T U R B O’ s

In the last century I wrote the following article. This I have now expanded on in my Newsletter 72.

You might ask why is Nick nattering about blowing Hot Air? Well when you fix 2 Turbo Conversions in that many weeks- no we did not "Build" them- you know they are out there.

A short, and hopefully not to Boring, technical explanation:

When the exhaust valve opens a wave of hot gasses get expelled into the Exhaust Pipe and hit the turbine wheel, which then spins and drives a Compressor wheel and that in turn Compresses sucked in Air which it crams into the Intake. The Compressed Air in the intake then Bleeds into the Combustion Chamber. When the pressure gets to high in the Intake, it is usually controlled by bleeding of excess exhaust gasses in the Exhaust manifold before the turbine by a wastegate. This in turn lets the turbo slow down and compress less Air.

Intake size calculations become very complicated if you take Finite Wave theories into Calculations, as well as pulse tuning. There are no simple rules to take into effect. You can probably spend just as much time modeling the Intake until it is right, than calculating it.

Exhaust primary length (before the turbine) can be calculated using a standing wave theory.

I have been very successful applying a Finite wave theory to this and headers- just remember you do not have an open ended collector and your gasses are far hotter.



That’s it for the Hi-Tech part, now for reality. The Compressed Air is heated by Compression and Heat from the Turbo (Turbo’s glow Red hot in Normal operation) and we all know that the cooler the Intake Air is the more Dense it is and the more performance we can expect. That is why an Intercooler gets fitted between the Compressor and Intake valve. The problem with Turbo’s is that they get VERY hot, need more complex plumbing and positioning and; Turbo lag. This is the time taken for the compressor wheel to spool up to the speed demanded by the Engine for the full Air supply. In other word low revs, low throttle and no real apparent Boost and you snap the throttle open. What happens the engine tends to bog because it cannot suck enough Air in for it to accelerate as the Compressor is not supplying enough and only until that little Air is burnt and spins the Turbine which spins the compressor to supply more air … You get the drift?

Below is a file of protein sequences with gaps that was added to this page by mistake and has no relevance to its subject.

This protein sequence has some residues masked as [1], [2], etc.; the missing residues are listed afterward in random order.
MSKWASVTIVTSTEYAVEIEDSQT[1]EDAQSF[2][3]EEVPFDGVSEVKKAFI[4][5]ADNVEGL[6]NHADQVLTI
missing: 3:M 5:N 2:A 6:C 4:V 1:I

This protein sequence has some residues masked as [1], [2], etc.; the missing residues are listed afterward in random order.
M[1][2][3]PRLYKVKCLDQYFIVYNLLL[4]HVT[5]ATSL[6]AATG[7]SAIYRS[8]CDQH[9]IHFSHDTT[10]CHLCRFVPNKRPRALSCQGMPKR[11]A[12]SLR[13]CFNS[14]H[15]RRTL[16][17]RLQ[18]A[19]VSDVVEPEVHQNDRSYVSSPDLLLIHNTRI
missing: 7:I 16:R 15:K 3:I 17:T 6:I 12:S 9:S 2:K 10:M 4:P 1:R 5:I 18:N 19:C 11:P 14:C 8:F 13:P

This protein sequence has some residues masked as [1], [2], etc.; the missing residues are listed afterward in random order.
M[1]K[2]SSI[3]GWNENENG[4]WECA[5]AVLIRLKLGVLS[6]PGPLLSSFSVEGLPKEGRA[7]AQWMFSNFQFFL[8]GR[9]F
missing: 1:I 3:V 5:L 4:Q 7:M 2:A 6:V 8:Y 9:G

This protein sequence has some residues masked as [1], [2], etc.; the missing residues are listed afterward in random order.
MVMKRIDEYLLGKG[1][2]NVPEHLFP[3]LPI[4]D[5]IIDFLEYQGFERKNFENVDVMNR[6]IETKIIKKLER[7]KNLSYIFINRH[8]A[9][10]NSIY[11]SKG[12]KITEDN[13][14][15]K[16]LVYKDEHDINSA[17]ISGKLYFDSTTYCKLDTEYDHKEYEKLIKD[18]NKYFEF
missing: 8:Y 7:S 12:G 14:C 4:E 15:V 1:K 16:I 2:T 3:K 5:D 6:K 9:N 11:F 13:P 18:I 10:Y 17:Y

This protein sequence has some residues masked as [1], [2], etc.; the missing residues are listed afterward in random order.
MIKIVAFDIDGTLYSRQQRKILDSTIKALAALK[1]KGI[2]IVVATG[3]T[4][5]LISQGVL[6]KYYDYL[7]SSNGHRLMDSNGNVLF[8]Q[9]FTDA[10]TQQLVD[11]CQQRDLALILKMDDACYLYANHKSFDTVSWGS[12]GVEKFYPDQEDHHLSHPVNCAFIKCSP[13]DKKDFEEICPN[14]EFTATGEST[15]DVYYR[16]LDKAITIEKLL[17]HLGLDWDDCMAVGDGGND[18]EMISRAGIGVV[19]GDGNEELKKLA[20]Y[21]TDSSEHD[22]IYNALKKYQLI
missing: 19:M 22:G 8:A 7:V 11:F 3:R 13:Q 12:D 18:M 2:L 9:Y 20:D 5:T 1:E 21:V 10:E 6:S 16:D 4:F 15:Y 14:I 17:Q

A "Compressor" is nothing else but a mechanical Driven turbo. Some are Vane type, screw type or turbine type. The Advantages are easier Fitting and the downside is you are not using spent energy (Exhaust gasses) to drive them. The problem with all Blown engines is that your Engine Management has to take on and Off Boost scenarios into Effect. Your timing has to Advance normally under vacuum driving and Retard under Boost. Your Carburetor also has to supply the correct mixture from Max vacuum to full Boost over the complete Rev range. Since EFI is upon us in a big way, I will be marketing a Supercharger sometime in 2002. So check his Website occasionally.

Also you want a pop off valve in your Intake to blow off Pressurized Air when decelerating.

So far Diesel and Petrol are the same. On a Diesel you normally have a Fuel Enrichment device on your Regulator that increases Diesel Delivery with Boost. And that’s it. On Petrol Engines you have suck through or Blow through Carb systems. And then of course the Ultimate "Fuel Injection". Which is all I am prepared to consider when installing a Turbo- and Alpine has finally caught on too.

Suck through systems are basically a ordinary Carb hooked before the Turbo and then the mixture is blown into the Motor. The Advantage is better mixing of the Air/Fuel Mixture through the swirling within the Compressor. Though you cannot run an Intercooler (Similar to a Radiator) due to the Pyrotechnics should you experience a Backfire.

Blow through are normally the more professional but you need a special Carburetor and Fuel pressure regulator to work under Boost conditions.

You get Low Boost systems running to 10 Psi while High Boost systems can run up to 2.5 Bar or More. The more Boost you run the Lower your Compression Ratio must be and/or Timing advance you can get. It all results in different Volumetric Efficiency curves (PV diagrams). Generally speaking a Retrofitted Turbo can increase Horsepower on a Generic Motor by 40 % and Torque by 50 % which can Equate to 100 Hp for every L. While the 2L Group C Engines could push 1400 Hp on a Dyno for short periods.

Every component in a Turbo system must be sized and matched. There is no easy system i.e. 2L 200 HP = this Turbo, Carb and Advance Curve. Do it wrong and you will hate Life- ooooh but right…! On the Turbo consider the inertia of the Wheels that might spin at 25 000 Rpm at Cruising to be accelerated over 85 000 under load. The A/R ratio being the ratio of the Area of the turbine inlet throat at the Venturi to the distance from this point to the axis of the turbine shaft. There are many more factors to consider when designing a Turbo system. But at least this should give you more Ammo for the next Bench racing session.

To keep your system Reliable consider:

Lubrication (when shafts spin at over 100 000 Rpm)

Cooling (Turbo 1000 C, Outside Air 40 C, Oil 140 C, Water 90 C…)



Hose types and fittings etc.

Lastly your Experience in this mystical field.

Oh yes and before you pick up the phone to order, remember most systems cost well over 10 grand!